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Why 'development effectiveness' matters for water, sanitation and hygiene

Posted 28 Nov 2016 by Clare Battle

This week, global actors come together in Nairobi to discuss progress against global principles of effective development cooperation. Clare Battle, WaterAid’s Senior Policy Analyst for Governance, explains how the outcomes of these discussions will affect progress towards achieving water, sanitation and hygiene for all.

Partnering for effective development at global and sector levels

By bringing stakeholders together around internationally agreed principles of development effectiveness, the Global Partnership for Effective Development Cooperation (GPEDC) aims to mobilise partners to work together to deliver the ambitious 2030 Agenda.

In this way, GPEDC shares important objectives with the Sanitation and Water for All partnership, which aims to improve the effectiveness of development cooperation in the water, sanitation and hygiene (WASH) sector in order to build the systems and capacities needed to deliver and sustain WASH services to all by 2030.

To support its work SWA has identified four Collaborative Behaviours, which provide a sector-specific articulation of the internationally agreed GPEDC principles of development effectiveness.

Sanitation and Water for All's Four Collaborative BehavioursThe SWA's Four Collaborative Behaviours.

As such, the second High-Level Meeting (HLM) of the Global Partnership – taking place in Nairobi this week – not only marks an opportunity to amplify the positive impact of development cooperation over the next 15 years, but also carries important implications for progress in the WASH sector.

Reflecting on progress

Ahead of the meeting, GPEDC has released a monitoring survey, capturing progress among 80 countries and more than 120 development partners in making development cooperation more effective at the country level. Although the level of participation in this process is encouraging (particularly for SWA, which has begun tracking progress against its WASH Collaborative Behaviours for the first time this year), the findings of the survey are worrying in many ways.

The survey shows overall performance by countries in strengthening their own systems is mixed – although 18% of countries have improved their public financial management systems, 23% have experienced a decline. Similarly, 11 years after the Paris Declaration, development partners still channel only 50% of development cooperation finance through countries’ public financial management and procurement systems, and governments are engaged in the evaluation of results for only 49% of development partner interventions.

This lack of progress reflects experience in the WASH sector, where, despite an encouraging shift in discourse facilitated by SWA, stark differences still exist between global commitments and practice on the ground. Although there are encouraging examples – such as the Ethiopian Government’s ONE WASH Programme, which is working to bring all donors together behind one plan, one budget, one report, and one consolidated WASH account – governments and donors continue to face constraints and incentives that do not always encourage effective development cooperation. In particular, WASH sector donors have highlighted the challenges faced in reconciling high-level support for a systems-building agenda with domestic reporting pressures.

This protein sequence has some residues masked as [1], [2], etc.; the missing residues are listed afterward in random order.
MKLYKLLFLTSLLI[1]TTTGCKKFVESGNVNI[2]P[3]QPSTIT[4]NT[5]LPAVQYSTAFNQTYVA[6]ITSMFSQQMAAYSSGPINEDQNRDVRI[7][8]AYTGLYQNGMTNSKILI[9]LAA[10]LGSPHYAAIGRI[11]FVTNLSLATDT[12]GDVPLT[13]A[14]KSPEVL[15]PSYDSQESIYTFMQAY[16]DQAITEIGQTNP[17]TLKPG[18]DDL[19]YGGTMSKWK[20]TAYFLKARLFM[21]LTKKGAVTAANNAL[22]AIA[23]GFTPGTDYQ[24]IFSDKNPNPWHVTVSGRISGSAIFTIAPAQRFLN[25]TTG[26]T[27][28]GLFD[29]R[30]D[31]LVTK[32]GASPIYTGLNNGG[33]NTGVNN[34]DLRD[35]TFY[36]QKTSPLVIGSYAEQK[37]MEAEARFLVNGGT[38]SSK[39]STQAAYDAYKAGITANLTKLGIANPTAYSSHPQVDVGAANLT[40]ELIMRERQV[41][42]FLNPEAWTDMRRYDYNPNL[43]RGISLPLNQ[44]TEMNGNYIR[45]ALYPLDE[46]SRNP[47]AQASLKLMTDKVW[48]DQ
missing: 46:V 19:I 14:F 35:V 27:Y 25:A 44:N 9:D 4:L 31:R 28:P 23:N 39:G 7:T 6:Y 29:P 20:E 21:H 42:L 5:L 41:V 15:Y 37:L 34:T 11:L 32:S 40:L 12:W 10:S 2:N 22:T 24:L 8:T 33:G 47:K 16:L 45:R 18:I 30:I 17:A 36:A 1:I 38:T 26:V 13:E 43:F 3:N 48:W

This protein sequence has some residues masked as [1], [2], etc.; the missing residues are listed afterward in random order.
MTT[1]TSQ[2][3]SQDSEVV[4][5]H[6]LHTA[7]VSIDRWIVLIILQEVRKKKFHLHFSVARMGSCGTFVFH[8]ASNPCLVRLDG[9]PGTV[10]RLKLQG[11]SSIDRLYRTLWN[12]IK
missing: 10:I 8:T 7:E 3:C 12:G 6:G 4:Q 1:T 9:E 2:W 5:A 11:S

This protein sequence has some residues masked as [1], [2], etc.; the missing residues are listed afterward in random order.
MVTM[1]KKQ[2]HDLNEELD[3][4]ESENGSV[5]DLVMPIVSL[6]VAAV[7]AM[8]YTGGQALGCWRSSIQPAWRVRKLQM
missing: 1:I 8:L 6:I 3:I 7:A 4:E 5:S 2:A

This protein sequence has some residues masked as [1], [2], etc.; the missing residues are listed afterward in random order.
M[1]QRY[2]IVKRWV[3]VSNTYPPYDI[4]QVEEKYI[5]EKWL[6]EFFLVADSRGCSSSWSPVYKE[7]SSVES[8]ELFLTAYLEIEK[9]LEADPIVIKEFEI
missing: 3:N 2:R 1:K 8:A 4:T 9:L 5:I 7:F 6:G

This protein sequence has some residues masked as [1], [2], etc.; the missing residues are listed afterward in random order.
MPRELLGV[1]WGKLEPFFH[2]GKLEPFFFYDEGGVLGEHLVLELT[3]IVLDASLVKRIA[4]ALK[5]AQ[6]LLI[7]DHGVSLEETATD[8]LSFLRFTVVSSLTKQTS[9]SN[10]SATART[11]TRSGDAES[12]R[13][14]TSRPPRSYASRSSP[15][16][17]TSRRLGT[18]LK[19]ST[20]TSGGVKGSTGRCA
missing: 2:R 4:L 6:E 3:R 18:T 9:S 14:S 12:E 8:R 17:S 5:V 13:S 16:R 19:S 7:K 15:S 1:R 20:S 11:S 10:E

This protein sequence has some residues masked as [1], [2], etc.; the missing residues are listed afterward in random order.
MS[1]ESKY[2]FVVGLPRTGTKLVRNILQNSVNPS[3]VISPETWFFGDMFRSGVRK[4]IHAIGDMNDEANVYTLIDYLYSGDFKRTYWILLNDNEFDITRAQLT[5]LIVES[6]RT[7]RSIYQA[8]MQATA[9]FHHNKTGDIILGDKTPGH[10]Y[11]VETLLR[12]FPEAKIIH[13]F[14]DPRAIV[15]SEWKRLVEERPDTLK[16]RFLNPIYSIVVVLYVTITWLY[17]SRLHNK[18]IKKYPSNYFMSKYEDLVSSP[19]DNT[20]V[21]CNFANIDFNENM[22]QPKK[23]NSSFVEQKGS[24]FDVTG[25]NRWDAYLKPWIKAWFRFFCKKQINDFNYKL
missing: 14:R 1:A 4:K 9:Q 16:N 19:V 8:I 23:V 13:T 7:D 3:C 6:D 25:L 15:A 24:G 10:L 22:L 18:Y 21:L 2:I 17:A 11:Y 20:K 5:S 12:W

Discussions at the Global Partnership for Effective Development Cooperation (GPEDC) High Level Meeting in Mexico City, 2014. Discussions at the first High-Level Meeting of the Global Partnership for Effective Development Cooperation in Mexico City, 2014.

Moving forward

For the WASH sector, the GPEDC survey findings – and the outcomes agreed in Nairobi – will be important for several reasons:

  • There is an urgent need to use the Nairobi HLM to secure the political will necessary to meet existing development effectiveness commitments, including those made at the sector level. The principles of effective development cooperation remain extremely relevant, and it is more important than ever that we continue to push for their implementation.
  • The Nairobi HLM provides an important opportunity to make links between global and sector experiences of development cooperation. Not only should we consider what the WASH sector can learn from efforts to improve the impact of development cooperation at the global level, but we should also use concrete evidence from the WASH sector to highlight the real sector costs of the lack of progress described in the GPEDC monitoring report.
  • The scale of the challenge of improving development effectiveness requires joined-up, cross-sector efforts. Many of the greatest challenges to ensuring the effectiveness of WASH sector programmes stem from outside the immediate sector. For example, the quality of country’s public financial management systems, or the willingness of a donor to provide ‘on budget’ support. SWA cannot tackle these challenges alone, and will need to work closely with other partnerships such as GPEDC to overcome the politics and incentives that can work against effective development cooperation.

In April next year the WASH sector will assemble for its own high level meetings, as SWA convenes sector and finance ministers to discuss the achievement of the Sustainable Development Goal WASH targets. We hope that the outcomes of the GPEDC HLM will provide us with a firm foundation on which these meetings can build, to drive the changes in practice needed to put these internationally agreed principles of effective development cooperation into action to deliver WASH for all.

Clare Battle is WaterAid's Senior Policy Advisor for Governance. She tweets as @Clare__B and you can read more of her work here.

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